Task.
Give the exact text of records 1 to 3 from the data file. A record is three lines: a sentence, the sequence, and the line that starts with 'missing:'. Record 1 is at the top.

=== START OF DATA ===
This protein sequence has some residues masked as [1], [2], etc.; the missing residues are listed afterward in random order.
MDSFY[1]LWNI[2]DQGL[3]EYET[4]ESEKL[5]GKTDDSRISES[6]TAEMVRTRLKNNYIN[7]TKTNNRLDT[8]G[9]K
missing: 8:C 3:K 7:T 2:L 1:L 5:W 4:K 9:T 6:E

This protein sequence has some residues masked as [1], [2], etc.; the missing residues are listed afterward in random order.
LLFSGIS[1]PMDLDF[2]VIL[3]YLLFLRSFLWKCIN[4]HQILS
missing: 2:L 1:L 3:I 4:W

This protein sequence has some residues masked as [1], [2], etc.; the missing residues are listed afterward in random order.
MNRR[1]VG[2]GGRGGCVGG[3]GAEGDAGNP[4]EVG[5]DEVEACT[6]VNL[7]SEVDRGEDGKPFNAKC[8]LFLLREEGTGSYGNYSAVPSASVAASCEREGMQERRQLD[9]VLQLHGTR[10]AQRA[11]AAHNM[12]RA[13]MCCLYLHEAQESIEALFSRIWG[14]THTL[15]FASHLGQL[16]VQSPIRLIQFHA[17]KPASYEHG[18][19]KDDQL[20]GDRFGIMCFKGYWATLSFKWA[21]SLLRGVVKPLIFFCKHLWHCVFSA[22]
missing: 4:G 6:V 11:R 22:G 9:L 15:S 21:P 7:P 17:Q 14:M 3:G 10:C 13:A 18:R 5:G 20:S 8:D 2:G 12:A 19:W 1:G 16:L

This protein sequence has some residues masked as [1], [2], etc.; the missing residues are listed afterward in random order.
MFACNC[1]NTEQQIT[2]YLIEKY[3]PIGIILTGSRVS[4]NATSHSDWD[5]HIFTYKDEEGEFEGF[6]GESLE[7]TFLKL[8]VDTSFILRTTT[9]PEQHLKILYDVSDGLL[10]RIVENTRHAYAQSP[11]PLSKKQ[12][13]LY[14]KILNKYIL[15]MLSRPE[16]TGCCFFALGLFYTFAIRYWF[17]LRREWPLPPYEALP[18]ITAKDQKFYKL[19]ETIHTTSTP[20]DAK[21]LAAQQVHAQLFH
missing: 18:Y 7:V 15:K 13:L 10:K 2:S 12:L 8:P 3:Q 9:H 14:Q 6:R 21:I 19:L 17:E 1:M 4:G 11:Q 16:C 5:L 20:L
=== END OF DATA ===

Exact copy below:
This protein sequence has some residues masked as [1], [2], etc.; the missing residues are listed afterward in random order.
MDSFY[1]LWNI[2]DQGL[3]EYET[4]ESEKL[5]GKTDDSRISES[6]TAEMVRTRLKNNYIN[7]TKTNNRLDT[8]G[9]K
missing: 8:C 3:K 7:T 2:L 1:L 5:W 4:K 9:T 6:E

This protein sequence has some residues masked as [1], [2], etc.; the missing residues are listed afterward in random order.
LLFSGIS[1]PMDLDF[2]VIL[3]YLLFLRSFLWKCIN[4]HQILS
missing: 2:L 1:L 3:I 4:W

This protein sequence has some residues masked as [1], [2], etc.; the missing residues are listed afterward in random order.
MNRR[1]VG[2]GGRGGCVGG[3]GAEGDAGNP[4]EVG[5]DEVEACT[6]VNL[7]SEVDRGEDGKPFNAKC[8]LFLLREEGTGSYGNYSAVPSASVAASCEREGMQERRQLD[9]VLQLHGTR[10]AQRA[11]AAHNM[12]RA[13]MCCLYLHEAQESIEALFSRIWG[14]THTL[15]FASHLGQL[16]VQSPIRLIQFHA[17]KPASYEHG[18][19]KDDQL[20]GDRFGIMCFKGYWATLSFKWA[21]SLLRGVVKPLIFFCKHLWHCVFSA[22]
missing: 4:G 6:V 11:R 22:G 9:L 15:S 21:P 7:P 17:Q 14:M 3:G 10:C 13:A 18:R 5:G 20:S 8:D 2:G 12:A 19:W 1:G 16:L